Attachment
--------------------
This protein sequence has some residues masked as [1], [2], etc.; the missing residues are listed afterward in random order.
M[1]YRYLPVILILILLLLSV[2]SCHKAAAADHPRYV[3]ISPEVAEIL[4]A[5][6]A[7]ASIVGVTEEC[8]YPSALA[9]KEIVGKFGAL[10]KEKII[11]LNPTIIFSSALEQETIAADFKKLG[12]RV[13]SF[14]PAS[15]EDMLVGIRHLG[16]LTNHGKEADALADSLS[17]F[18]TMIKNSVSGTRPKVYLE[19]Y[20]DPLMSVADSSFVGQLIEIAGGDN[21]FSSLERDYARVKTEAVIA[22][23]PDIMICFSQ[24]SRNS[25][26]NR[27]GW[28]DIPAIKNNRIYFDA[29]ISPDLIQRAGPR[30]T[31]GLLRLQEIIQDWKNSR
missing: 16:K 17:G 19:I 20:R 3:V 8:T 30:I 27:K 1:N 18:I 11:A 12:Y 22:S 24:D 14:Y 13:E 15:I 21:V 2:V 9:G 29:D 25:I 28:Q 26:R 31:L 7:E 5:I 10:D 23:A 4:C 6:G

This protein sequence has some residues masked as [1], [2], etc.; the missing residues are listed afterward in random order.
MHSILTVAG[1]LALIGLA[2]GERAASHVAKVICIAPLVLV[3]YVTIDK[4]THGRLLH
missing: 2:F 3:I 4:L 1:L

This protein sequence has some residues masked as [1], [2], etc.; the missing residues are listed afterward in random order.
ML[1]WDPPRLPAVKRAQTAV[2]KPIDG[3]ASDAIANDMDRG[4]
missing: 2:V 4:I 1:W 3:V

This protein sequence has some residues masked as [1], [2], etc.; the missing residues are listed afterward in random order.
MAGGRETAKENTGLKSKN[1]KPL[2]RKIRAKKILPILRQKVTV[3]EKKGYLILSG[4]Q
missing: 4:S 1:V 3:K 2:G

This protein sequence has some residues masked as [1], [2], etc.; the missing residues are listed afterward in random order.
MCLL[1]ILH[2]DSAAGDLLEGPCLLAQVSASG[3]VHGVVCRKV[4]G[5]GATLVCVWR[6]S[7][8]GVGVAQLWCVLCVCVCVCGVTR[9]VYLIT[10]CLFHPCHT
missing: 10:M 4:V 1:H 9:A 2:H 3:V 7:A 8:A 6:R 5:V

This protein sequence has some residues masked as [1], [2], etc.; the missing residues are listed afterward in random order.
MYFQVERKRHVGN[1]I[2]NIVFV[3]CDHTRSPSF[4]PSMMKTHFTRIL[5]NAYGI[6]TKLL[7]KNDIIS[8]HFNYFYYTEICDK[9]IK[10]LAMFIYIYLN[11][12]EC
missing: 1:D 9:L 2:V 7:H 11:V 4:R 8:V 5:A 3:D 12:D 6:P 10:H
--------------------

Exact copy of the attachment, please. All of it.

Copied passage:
This protein sequence has some residues masked as [1], [2], etc.; the missing residues are listed afterward in random order.
M[1]YRYLPVILILILLLLSV[2]SCHKAAAADHPRYV[3]ISPEVAEIL[4]A[5][6]A[7]ASIVGVTEEC[8]YPSALA[9]KEIVGKFGAL[10]KEKII[11]LNPTIIFSSALEQETIAADFKKLG[12]RV[13]SF[14]PAS[15]EDMLVGIRHLG[16]LTNHGKEADALADSLS[17]F[18]TMIKNSVSGTRPKVYLE[19]Y[20]DPLMSVADSSFVGQLIEIAGGDN[21]FSSLERDYARVKTEAVIA[22][23]PDIMICFSQ[24]SRNS[25][26]NR[27]GW[28]DIPAIKNNRIYFDA[29]ISPDLIQRAGPR[30]T[31]GLLRLQEIIQDWKNSR
missing: 16:K 17:G 19:I 20:R 3:V 8:T 30:I 27:K 1:N 18:I 11:A 12:Y 22:S 24:D 14:Y 13:E 15:I 21:V 2:V 9:G 29:D 25:I 28:Q 26:R 31:L 7:E 5:I 10:D 23:A 4:C 6:G

This protein sequence has some residues masked as [1], [2], etc.; the missing residues are listed afterward in random order.
MHSILTVAG[1]LALIGLA[2]GERAASHVAKVICIAPLVLV[3]YVTIDK[4]THGRLLH
missing: 2:F 3:I 4:L 1:L

This protein sequence has some residues masked as [1], [2], etc.; the missing residues are listed afterward in random order.
ML[1]WDPPRLPAVKRAQTAV[2]KPIDG[3]ASDAIANDMDRG[4]
missing: 2:V 4:I 1:W 3:V

This protein sequence has some residues masked as [1], [2], etc.; the missing residues are listed afterward in random order.
MAGGRETAKENTGLKSKN[1]KPL[2]RKIRAKKILPILRQKVTV[3]EKKGYLILSG[4]Q
missing: 4:S 1:V 3:K 2:G

This protein sequence has some residues masked as [1], [2], etc.; the missing residues are listed afterward in random order.
MCLL[1]ILH[2]DSAAGDLLEGPCLLAQVSASG[3]VHGVVCRKV[4]G[5]GATLVCVWR[6]S[7][8]GVGVAQLWCVLCVCVCVCGVTR[9]VYLIT[10]CLFHPCHT
missing: 10:M 4:V 1:H 9:A 2:H 3:V 7:A 8:A 6:R 5:V

This protein sequence has some residues masked as [1], [2], etc.; the missing residues are listed afterward in random order.
MYFQVERKRHVGN[1]I[2]NIVFV[3]CDHTRSPSF[4]PSMMKTHFTRIL[5]NAYGI[6]TKLL[7]KNDIIS[8]HFNYFYYTEICDK[9]IK[10]LAMFIYIYLN[11][12]EC
missing: 1:D 9:L 2:V 7:H 11:V 4:R 8:V 5:A 3:D 12:D 6:P 10:H